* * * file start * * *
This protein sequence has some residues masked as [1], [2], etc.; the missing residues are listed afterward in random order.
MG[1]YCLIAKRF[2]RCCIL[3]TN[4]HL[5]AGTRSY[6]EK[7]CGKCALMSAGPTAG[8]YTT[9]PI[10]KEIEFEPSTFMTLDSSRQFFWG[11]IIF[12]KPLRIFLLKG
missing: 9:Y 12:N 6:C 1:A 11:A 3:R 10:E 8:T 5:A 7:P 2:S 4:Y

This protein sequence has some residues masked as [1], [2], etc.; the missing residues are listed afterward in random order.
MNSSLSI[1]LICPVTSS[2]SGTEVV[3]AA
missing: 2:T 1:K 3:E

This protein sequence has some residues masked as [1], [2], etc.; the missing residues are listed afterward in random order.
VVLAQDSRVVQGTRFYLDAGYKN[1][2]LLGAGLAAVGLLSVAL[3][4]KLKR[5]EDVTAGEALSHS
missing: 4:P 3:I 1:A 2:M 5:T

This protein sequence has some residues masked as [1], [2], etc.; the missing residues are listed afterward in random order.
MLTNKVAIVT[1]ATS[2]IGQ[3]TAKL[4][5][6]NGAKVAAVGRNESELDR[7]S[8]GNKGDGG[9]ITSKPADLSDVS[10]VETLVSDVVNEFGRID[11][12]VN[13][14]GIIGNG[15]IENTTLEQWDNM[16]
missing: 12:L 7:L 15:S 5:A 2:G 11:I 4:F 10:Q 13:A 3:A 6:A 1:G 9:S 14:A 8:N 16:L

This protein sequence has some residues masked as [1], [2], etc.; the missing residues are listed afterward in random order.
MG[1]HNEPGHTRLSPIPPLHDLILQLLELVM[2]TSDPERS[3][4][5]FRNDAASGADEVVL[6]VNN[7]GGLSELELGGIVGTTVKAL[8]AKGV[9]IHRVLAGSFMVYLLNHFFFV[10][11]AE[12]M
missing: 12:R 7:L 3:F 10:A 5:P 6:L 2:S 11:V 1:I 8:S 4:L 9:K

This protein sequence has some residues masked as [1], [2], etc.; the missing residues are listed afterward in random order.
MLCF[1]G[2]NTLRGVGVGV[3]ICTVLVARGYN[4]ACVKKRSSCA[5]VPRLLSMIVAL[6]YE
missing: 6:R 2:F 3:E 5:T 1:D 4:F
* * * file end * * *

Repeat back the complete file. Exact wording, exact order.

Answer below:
This protein sequence has some residues masked as [1], [2], etc.; the missing residues are listed afterward in random order.
MG[1]YCLIAKRF[2]RCCIL[3]TN[4]HL[5]AGTRSY[6]EK[7]CGKCALMSAGPTAG[8]YTT[9]PI[10]KEIEFEPSTFMTLDSSRQFFWG[11]IIF[12]KPLRIFLLKG
missing: 9:Y 12:N 6:C 1:A 11:A 3:R 10:E 8:T 5:A 7:P 2:S 4:Y

This protein sequence has some residues masked as [1], [2], etc.; the missing residues are listed afterward in random order.
MNSSLSI[1]LICPVTSS[2]SGTEVV[3]AA
missing: 2:T 1:K 3:E

This protein sequence has some residues masked as [1], [2], etc.; the missing residues are listed afterward in random order.
VVLAQDSRVVQGTRFYLDAGYKN[1][2]LLGAGLAAVGLLSVAL[3][4]KLKR[5]EDVTAGEALSHS
missing: 4:P 3:I 1:A 2:M 5:T

This protein sequence has some residues masked as [1], [2], etc.; the missing residues are listed afterward in random order.
MLTNKVAIVT[1]ATS[2]IGQ[3]TAKL[4][5][6]NGAKVAAVGRNESELDR[7]S[8]GNKGDGG[9]ITSKPADLSDVS[10]VETLVSDVVNEFGRID[11][12]VN[13][14]GIIGNG[15]IENTTLEQWDNM[16]
missing: 12:L 7:L 15:S 5:A 2:G 11:I 4:F 10:Q 13:A 3:A 6:A 1:G 9:S 14:A 8:N 16:L

This protein sequence has some residues masked as [1], [2], etc.; the missing residues are listed afterward in random order.
MG[1]HNEPGHTRLSPIPPLHDLILQLLELVM[2]TSDPERS[3][4][5]FRNDAASGADEVVL[6]VNN[7]GGLSELELGGIVGTTVKAL[8]AKGV[9]IHRVLAGSFMVYLLNHFFFV[10][11]AE[12]M
missing: 12:R 7:L 3:F 10:A 5:P 6:L 2:S 11:V 1:I 8:S 4:L 9:K

This protein sequence has some residues masked as [1], [2], etc.; the missing residues are listed afterward in random order.
MLCF[1]G[2]NTLRGVGVGV[3]ICTVLVARGYN[4]ACVKKRSSCA[5]VPRLLSMIVAL[6]YE
missing: 6:R 2:F 3:E 5:T 1:D 4:F